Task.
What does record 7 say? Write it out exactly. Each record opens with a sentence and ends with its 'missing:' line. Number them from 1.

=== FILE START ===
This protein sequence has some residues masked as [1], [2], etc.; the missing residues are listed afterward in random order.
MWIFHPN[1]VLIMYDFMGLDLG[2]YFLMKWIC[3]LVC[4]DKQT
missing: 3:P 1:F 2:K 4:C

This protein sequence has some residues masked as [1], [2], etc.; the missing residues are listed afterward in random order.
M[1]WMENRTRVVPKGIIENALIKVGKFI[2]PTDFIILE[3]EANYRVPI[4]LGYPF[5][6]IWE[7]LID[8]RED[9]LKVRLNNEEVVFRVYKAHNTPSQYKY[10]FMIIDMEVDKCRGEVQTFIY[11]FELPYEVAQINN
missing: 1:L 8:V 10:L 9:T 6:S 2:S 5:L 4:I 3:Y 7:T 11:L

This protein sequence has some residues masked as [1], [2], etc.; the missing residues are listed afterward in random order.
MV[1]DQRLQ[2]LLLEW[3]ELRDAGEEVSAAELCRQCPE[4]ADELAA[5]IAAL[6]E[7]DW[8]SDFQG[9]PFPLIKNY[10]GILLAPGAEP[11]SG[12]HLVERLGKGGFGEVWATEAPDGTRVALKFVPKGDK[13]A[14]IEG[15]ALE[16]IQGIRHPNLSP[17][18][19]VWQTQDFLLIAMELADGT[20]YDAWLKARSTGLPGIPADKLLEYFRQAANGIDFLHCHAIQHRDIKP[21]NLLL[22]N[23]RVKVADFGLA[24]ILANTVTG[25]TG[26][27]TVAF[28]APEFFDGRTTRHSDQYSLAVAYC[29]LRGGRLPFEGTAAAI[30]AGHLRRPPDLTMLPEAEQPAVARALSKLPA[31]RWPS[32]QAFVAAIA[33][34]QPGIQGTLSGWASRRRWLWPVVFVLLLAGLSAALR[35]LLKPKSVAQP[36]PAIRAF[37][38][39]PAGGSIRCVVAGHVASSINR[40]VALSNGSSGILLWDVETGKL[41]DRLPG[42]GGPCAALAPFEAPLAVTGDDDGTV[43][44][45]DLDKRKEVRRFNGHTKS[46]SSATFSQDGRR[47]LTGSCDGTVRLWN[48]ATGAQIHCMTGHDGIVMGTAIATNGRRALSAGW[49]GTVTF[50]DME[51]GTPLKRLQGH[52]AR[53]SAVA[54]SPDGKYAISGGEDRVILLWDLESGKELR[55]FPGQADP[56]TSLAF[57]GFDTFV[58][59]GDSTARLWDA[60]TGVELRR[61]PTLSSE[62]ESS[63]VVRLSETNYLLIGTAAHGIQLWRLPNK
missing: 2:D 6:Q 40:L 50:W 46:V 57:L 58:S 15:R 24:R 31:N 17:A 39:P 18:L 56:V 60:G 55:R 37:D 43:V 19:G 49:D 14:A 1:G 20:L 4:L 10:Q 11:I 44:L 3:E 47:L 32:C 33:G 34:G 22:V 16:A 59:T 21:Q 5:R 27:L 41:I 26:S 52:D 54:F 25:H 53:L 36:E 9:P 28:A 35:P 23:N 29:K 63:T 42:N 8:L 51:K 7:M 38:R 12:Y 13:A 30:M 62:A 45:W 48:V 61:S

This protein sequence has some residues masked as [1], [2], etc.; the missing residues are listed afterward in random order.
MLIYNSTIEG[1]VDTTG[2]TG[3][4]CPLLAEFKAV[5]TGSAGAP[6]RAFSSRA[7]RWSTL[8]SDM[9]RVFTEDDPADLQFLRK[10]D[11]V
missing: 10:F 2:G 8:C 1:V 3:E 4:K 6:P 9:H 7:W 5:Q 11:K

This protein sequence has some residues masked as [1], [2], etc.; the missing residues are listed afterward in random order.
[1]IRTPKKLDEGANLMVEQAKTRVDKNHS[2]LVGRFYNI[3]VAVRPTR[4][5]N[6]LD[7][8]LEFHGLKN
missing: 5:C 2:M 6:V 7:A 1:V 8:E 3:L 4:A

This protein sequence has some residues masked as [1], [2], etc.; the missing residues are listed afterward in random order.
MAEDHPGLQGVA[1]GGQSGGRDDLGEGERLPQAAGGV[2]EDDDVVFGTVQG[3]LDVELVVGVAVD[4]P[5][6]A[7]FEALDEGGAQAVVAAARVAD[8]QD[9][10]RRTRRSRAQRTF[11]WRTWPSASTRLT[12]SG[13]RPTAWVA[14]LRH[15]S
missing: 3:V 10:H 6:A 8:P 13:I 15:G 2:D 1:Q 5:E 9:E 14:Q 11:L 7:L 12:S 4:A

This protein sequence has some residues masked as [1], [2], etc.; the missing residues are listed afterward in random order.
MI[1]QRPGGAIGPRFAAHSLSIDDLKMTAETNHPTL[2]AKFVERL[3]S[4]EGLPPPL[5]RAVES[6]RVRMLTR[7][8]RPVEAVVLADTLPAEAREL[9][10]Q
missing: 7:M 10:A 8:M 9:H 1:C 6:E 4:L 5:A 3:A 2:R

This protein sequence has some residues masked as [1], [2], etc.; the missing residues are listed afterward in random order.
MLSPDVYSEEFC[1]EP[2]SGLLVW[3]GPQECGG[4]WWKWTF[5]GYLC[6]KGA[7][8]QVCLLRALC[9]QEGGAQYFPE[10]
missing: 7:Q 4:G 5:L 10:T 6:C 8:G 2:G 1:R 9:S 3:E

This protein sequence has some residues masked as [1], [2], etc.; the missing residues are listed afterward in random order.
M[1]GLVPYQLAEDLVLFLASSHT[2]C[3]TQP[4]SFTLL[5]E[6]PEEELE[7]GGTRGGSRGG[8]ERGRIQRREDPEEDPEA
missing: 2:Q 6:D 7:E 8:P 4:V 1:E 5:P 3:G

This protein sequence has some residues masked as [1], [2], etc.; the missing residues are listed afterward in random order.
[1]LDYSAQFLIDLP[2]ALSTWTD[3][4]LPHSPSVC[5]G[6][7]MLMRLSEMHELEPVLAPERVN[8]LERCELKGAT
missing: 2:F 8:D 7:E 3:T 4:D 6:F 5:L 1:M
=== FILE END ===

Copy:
This protein sequence has some residues masked as [1], [2], etc.; the missing residues are listed afterward in random order.
MI[1]QRPGGAIGPRFAAHSLSIDDLKMTAETNHPTL[2]AKFVERL[3]S[4]EGLPPPL[5]RAVES[6]RVRMLTR[7][8]RPVEAVVLADTLPAEAREL[9][10]Q
missing: 7:M 10:A 8:M 9:H 1:C 6:E 4:L 5:A 3:A 2:R